Here’s the 2024 and 2025 Vodafone dividend forecast

Vodafone’s falling share price has put a dent in my ISA. That’s why I’m taking an interest in the two-year dividend forecast for the telecoms giant.

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It’s a fact of life that returns to shareholders are never guaranteed, which means preparing a dividend forecast can be tricky.

Due to its stagnating revenues and falling earnings, I think it’s especially difficult for Vodafone (LSE:VOD). Its disappointing financial performance has weighed on its share price, much to the frustration of its shareholders.

After buying the company’s shares a year ago, I’m down about 30%. Those unfortunate enough to have invested five years ago might be nursing paper losses of more than 50%.

Investors appear unconvinced that the company’s restructuring, intended to improve its profitability and reduced its debt burden, is going to be successful.

And the stock’s yield of 11.4% — much higher than the average for the FTSE 100 of 3.9% — suggests they expect the dividend to be cut soon.

Analysts’ forecasts

Vodafone’s been paying 9 euro cents per annum since it last reduced its payout during the year ended 31 March 2019 (FY19).

Those expecting a further reduction sometimes refer to the forecasts of the 10 analysts covering the stock. The mean of their predictions is for adjusted earnings per share (EPS) of 8.12 euro cents, for FY24.

It’s clearly not sustainable to return 110% of profits to shareholders each year.

That’s probably why the same analysts are expecting a cut in the dividend, to 7.79 euro cents.

But I don’t agree with this pessimistic view.

Structural changes

The company’s in talks to sell its business in Spain. This should realise €4.1bn in cash.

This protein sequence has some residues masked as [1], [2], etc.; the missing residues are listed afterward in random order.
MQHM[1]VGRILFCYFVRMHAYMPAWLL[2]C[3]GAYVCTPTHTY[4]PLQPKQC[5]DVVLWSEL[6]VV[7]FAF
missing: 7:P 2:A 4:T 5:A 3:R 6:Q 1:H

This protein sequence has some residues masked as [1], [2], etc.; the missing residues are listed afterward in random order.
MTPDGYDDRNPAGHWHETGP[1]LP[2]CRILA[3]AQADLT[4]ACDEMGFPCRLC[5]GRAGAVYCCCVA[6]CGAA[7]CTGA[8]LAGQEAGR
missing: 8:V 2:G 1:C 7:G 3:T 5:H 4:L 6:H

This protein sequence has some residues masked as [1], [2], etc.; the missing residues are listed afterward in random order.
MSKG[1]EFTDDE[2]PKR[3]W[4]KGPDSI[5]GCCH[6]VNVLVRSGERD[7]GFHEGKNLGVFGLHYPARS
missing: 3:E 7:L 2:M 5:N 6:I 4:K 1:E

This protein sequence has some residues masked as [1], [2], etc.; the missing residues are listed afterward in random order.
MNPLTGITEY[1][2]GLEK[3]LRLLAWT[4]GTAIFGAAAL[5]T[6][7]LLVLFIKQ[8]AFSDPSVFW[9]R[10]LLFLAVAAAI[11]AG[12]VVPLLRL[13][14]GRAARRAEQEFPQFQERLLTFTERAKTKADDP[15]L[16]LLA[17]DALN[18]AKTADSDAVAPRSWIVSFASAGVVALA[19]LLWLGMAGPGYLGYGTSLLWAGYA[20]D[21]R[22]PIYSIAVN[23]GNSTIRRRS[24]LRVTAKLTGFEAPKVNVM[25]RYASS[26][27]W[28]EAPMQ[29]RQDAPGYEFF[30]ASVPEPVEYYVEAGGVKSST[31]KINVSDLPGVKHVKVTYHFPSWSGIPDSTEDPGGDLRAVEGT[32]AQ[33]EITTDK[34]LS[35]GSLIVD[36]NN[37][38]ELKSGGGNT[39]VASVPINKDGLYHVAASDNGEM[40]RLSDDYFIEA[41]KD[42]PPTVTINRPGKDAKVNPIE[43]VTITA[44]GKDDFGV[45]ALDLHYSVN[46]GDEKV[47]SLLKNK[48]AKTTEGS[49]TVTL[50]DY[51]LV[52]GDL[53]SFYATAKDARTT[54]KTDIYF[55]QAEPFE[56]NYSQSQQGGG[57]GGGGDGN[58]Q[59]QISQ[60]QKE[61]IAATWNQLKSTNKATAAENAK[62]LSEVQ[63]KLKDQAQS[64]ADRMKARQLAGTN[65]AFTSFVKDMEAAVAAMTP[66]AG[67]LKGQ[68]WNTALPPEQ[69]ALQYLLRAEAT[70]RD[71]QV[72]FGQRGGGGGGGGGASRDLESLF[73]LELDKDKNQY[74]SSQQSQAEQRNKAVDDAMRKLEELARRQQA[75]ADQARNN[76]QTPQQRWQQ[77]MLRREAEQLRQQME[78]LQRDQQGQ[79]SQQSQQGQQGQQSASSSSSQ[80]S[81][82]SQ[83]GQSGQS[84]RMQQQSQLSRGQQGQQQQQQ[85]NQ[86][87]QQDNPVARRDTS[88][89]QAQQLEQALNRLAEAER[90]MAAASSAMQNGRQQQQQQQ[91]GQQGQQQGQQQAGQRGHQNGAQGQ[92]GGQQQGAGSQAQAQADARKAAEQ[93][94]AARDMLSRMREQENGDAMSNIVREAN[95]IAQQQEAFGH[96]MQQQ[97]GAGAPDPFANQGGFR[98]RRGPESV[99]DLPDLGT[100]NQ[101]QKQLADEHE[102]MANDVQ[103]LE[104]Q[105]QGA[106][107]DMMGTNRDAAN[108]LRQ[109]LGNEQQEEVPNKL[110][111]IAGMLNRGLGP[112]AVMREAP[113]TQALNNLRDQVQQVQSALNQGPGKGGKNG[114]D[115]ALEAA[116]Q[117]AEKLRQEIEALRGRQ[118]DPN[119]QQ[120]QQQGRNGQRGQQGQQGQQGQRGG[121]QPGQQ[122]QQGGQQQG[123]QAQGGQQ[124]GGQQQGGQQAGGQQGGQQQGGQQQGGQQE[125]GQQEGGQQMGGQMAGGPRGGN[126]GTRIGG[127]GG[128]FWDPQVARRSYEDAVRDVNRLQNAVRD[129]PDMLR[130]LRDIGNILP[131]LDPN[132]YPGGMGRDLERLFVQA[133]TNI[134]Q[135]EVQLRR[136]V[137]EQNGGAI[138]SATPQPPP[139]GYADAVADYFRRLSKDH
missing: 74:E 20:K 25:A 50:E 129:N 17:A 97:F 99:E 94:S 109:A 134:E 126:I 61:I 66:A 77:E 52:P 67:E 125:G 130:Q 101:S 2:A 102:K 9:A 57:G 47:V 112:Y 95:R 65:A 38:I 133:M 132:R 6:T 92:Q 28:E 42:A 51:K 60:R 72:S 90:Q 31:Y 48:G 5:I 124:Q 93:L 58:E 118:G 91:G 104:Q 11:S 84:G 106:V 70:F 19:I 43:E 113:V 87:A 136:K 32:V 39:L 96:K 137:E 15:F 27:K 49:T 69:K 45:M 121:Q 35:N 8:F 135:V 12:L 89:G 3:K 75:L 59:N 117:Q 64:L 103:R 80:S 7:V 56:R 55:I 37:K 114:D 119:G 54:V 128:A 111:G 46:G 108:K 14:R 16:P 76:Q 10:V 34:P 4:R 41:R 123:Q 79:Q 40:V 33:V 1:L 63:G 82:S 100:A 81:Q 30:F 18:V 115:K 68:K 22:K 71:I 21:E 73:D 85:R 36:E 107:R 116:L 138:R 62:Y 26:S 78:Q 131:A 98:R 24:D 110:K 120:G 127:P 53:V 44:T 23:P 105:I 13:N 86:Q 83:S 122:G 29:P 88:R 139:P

If required, I think the company will use some of this to maintain its present dividend which, based on the current number of shares in issue, will cost €2.4bn a year.

Looking further ahead, the ‘experts’ are expecting EPS to increase to 9.55 euro cents, in FY25. Encouragingly, this is higher than its current dividend. But returning 94% of earnings to shareholders isn’t sustainable for very long.

However, by the time the FY25 dividend needs to be paid, Vodafone is expecting to have sold its Italian division.

Some reports suggest this could raise up to €15bn. Again, if required, some of this could be used to ‘top up’ the payout.

Final thoughts

Although selling off assets to pay dividends isn’t a good idea — especially in an industry where huge investment in infrastructure is required — I see the management team adopting this approach only as a temporary measure.

Given the poor share-price performance, the directors will be doing everything they can to avoid cutting the return to shareholders.

Once the anticipated benefits from the restructuring programme are realised, the situation should improve.

The underlying business is cash positive — €3.1bn of free cash flow is forecast for FY24 and FY25. This is the cash available after it’s paid its operating expenses and funded its capital expenditure.

If correct, the company won’t need to use any of the sales proceeds from Spain and Italy. But it’s comforting to know that if extra cash is required, it’s likely to have this buffer.

Of course, there’s no guarantee that these deals will be successfully concluded. But after several previous attempts, there seems to be a newly found determination to finally address the problem of the group’s under-performance.

That’s why I’m expecting the FY24 and FY25 dividends for Vodafone to be 9 euro cents per share.

Should you invest, the value of your investment may rise or fall and your capital is at risk. Before investing, your individual circumstances should be assessed. Consider taking independent financial advice.

James Beard has positions in Vodafone Group Public. The Motley Fool UK has recommended Vodafone Group Public. Views expressed on the companies mentioned in this article are those of the writer and therefore may differ from the official recommendations we make in our subscription services such as Share Advisor, Hidden Winners and Pro. Here at The Motley Fool we believe that considering a diverse range of insights makes us better investors.

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